.4065 in (10.33 mm)
.429 in (10.9 mm)
Place of origin
.428 in (10.9 mm)
Winchester Repeating Arms Company
Winchester introduced the .401SL in the Winchester '10 self-loading rifle as a supplement to the Winchester '07 and the .351SL in their offering of hi-power, self-loading rifles. The only chambering available in the Winchester Model 1910, the .401SL was used by France, Russia, and American company security forces in the First World War.
The .401SL proved powerful enough for both deer and other large game at ranges under 150 yards. Both 200gr and 250gr bullet weights were offered by Winchester and other ammunition manufacturers as factory loadings. With extra available detachable magazines holding 4-rounds each, the Model '10, could provide lots of firepower for the big-game hunter. This feature helped promote the use of the .401SL on dangerous game such as moose and grizzly bear in spite of the lack of controlled expansion bullet designs, which doubtlessly would have improved game-taking performance and the subsequent reputation of the .401SL cartridge.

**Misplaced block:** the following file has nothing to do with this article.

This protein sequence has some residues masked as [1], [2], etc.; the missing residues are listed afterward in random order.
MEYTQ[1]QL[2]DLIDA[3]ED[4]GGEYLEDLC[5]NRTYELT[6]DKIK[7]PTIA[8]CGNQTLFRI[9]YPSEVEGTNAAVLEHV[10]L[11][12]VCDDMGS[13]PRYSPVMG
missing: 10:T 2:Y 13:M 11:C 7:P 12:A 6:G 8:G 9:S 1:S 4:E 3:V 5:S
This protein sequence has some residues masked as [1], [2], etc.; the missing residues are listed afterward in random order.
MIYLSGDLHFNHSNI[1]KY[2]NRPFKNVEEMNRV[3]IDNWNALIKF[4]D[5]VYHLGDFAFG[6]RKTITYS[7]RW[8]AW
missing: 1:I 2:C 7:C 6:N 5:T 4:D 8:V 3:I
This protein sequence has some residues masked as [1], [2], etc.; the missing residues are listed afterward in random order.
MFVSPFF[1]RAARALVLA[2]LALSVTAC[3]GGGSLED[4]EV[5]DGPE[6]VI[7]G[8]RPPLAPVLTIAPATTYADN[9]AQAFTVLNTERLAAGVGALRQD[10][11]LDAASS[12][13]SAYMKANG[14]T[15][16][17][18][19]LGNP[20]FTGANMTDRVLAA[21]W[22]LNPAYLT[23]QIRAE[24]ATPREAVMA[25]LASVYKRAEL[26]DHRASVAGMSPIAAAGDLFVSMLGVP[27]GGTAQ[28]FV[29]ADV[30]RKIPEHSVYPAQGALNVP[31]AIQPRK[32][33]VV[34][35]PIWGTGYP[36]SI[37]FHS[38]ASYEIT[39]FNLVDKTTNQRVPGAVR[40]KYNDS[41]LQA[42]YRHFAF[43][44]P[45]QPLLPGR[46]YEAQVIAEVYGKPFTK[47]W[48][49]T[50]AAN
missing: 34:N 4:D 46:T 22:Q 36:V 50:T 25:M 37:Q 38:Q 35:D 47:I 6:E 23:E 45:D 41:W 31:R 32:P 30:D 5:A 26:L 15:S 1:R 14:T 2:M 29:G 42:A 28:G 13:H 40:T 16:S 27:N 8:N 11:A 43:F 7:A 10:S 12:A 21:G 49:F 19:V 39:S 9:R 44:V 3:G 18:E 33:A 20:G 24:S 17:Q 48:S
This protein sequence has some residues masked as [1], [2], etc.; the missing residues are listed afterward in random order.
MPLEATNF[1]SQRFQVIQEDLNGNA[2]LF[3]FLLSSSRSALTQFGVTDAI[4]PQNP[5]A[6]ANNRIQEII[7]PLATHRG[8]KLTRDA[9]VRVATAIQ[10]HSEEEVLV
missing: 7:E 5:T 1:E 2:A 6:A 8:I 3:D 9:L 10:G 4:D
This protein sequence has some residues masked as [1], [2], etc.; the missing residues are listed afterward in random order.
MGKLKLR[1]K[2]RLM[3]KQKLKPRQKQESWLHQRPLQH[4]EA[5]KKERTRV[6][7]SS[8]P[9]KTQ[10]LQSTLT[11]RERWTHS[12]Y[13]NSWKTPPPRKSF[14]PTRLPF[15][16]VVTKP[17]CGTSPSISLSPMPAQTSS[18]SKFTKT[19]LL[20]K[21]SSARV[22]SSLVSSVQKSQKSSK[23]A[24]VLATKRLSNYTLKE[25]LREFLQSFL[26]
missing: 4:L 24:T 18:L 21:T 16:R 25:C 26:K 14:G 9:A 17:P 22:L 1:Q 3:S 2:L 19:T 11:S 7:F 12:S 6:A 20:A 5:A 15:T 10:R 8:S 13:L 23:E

The .401 SL is of similar size to the later .41 Remington Magnum; but the longer self-loading rifle cartridge produced a muzzle energy of 2,000 foot-pounds force (2,700 J) with a 200-grain (13 g) bullet, while the magnum revolver is credited with a muzzle energy of 790 foot-pounds force (1,070 J) with a 210-grain (14 g) bullet. The .41 Rem magnum revolver comparison is not entirely relevant, however, since in a carbine the same cartridge generally at least doubles its energy over the much shorter barreled version.